OPINION: Wayne Barnes has been hidden for too long. It's time to bring the English referee out to face up to his blunders.
Repeated attempts by Fairfax to question Barnes in the aftermath of his shocking performance in New Zealand's World Cup quarter-final loss to France in Cardiff four years ago were initially stonewalled by IRB referees boss Paddy O'Brien and then refused by Barnes himself.
At one stage our organisation even doorknocked Barnes at his hotel in Cardiff but politely had the door shut in our face.
At a time when the refereeing organisation seems to be trying to be more transparent, Barnes is like a protected species.
The James Hook penalty kick controversy from Wales' one-point loss to South Africa last night is the latest issue to blow up in Barnes' face.
The Welsh have followed the All Blacks' line and won't publically bag the referee.
That's probably a sensible line, especially at this early stage of the World Cup.
But the tournament bosses have been deafening with their silence on the issue.
TV replays suggest Hook's kick went over although they can be deceptive, especially in regards to when the ball bent back to seemingly go through the posts.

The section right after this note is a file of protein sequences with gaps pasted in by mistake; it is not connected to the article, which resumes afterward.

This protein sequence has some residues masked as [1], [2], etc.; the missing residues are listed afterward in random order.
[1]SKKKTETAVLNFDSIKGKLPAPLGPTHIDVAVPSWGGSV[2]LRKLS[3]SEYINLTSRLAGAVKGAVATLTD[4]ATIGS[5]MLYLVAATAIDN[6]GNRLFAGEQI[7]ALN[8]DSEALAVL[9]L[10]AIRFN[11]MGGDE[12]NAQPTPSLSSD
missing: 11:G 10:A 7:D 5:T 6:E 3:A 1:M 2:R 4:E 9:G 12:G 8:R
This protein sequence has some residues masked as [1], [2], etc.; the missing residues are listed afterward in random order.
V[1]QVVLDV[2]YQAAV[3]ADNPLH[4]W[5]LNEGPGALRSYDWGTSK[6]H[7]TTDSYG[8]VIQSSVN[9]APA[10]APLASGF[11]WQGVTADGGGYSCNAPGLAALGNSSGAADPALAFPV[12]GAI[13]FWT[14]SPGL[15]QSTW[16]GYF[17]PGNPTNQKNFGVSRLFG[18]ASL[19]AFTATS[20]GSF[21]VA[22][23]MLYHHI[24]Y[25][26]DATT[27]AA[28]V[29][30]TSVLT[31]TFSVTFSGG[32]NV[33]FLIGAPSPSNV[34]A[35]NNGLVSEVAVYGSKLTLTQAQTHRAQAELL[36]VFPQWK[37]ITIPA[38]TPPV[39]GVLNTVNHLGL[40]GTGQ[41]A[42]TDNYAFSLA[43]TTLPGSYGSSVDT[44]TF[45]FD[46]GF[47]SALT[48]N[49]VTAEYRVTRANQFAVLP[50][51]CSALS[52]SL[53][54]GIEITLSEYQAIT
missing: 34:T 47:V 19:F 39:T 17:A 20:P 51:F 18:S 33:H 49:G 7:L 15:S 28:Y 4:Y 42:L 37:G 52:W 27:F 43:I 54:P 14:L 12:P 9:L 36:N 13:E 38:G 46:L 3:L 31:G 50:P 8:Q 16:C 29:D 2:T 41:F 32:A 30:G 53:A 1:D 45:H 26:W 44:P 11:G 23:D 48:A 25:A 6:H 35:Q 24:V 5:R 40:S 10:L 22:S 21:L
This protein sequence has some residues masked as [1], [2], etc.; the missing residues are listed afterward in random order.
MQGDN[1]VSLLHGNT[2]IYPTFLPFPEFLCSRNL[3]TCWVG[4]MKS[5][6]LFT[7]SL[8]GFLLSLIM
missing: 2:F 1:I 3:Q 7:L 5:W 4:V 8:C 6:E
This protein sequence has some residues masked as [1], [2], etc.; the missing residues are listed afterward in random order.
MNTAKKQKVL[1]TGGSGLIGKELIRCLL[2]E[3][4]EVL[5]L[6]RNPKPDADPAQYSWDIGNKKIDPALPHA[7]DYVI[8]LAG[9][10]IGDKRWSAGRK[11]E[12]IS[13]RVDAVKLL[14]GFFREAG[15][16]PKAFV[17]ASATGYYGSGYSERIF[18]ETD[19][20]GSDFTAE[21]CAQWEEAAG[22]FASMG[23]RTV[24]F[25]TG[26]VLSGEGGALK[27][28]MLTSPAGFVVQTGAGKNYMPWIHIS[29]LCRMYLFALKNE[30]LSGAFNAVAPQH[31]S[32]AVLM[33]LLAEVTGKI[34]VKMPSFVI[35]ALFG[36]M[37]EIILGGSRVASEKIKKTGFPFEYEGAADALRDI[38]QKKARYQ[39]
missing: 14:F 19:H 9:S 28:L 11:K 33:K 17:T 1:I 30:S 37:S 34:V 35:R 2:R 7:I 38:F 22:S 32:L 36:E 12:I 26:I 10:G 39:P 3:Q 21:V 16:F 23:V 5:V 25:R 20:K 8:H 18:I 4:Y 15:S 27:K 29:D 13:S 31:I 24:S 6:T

If that's the case shouldn't someone be jumping to Barnes defence like they were last time?
But more importantly, shouldn't Barnes be telling us this himself.
He's been to New Zealand in the last four years officiating here. But his mantra seems to be "silence is golden".
Barnes' biggest blunder in this is that the didn't go to the TMO for inspection of the kick as he is allowed to under the rules. In an age where referees don't hesitate to use "the man upstairs" for seemingly obvious ingoal decisions, this was too close a shave either way to ignore, particularly in a game at this level.
It will be interesting to see where Barnes goes from here in this tournament. He's down to control three more pool matches, including the Wales v Fiji match on October 2.
That's Wales' last pool match and it could be absolutely crucial to their qualification for the quarter-finals, especially after their narrow loss to the Boks.
Don't forget at the last World Cup, Fiji produced one of the boilovers of the tournament when they beat Wales 38-34 in their final pool match - a result that saw the Welsh miss out on the quarter-finals.
Wales are in the toughest pool of the tournament, one which also includes Samoa.
They need everything to go their way.
Yes, the Welsh need to make their own luck. But right now everyone seems to suggest they have been handed some very bad fortune.
How much more good fortune can Wayne Barnes be gifted? Will that extend to the playoffs of this World Cup? You wouldn't bet against it.
What would you rate as a fair price for a mediocre seat at the Rugby World Cup final next year?